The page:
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Sadat Autopsy Photo Stirs Controversy - 2002-06-03

An Egyptian newspaper has sparked controversy by publishing what it says is an autopsy photograph of the late President Anwar Sadat.

It has been described as the first photograph ever published of the corpse of President Sadat, who was assassinated in 1981 by Islamic fundamentalist soldiers.

The color photo shows the naked torso and head of a man, identified as the late president, laid out on a white sheet.

When the photo appeared in the weekly Egyptian tabloid Al-Maydan last week the publisher fired an editor, calling the decision to run the picture "extraordinarily inappropriate."

Now the editor-in-chief of the tabloid is speaking publicly about why the photo was published.

Said Abdel Khalil said the photo is "an important historical document that should send a message to everyone in the region" and that it "contains information about the most famous assassination-autopsy case in the history of Egypt."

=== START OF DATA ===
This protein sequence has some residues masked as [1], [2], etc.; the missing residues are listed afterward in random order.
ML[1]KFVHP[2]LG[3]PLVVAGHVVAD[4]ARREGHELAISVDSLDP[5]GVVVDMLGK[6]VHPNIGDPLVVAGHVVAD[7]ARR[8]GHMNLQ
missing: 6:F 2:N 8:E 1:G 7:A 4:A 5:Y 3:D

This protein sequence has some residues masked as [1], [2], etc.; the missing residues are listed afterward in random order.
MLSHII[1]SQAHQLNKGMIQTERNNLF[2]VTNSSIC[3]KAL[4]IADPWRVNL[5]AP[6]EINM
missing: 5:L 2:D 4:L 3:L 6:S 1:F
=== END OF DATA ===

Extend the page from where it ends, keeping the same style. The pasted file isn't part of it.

He says the reason he agreed to publish the photo was to send a message telling everyone that Mr. Sadat was "killed by terrorists, that terrorism still exists, and everyone needs to be aware."

But not everyone agrees with him. Former Egyptian prime Minister Mustafa Khalil, an architect of the Egyptian-Israeli peace process, said he thinks the photo was published for other, darker reasons. He said the photo has political meaning, conveying the message that those who follow Mr. Sadat's policy will suffer the same fate.

Mustafa Khalil said Egyptian policy makers "should not be forced to reach decisions under the pressure of subtle threats."

Nabil Zaki, editor-in-chief of the opposition newspaper Ahlai, thinks the photo was published because "tabloids are always looking for a sensational story." In addition, he said, the political climate in Egypt during Mr. Sadat's presidency was much different than it is today. Mr. Zaki says Egypt is not as isolated from the Arab world under the current president, Hosni Mubarak, as it was during Mr. Sadat's final days. He says the tabloid should not be criticized for exercising freedom of speech at a time, when "freedom of the press is suffering in Egypt."

The tabloid newspaper has not explained how it managed to get the photograph.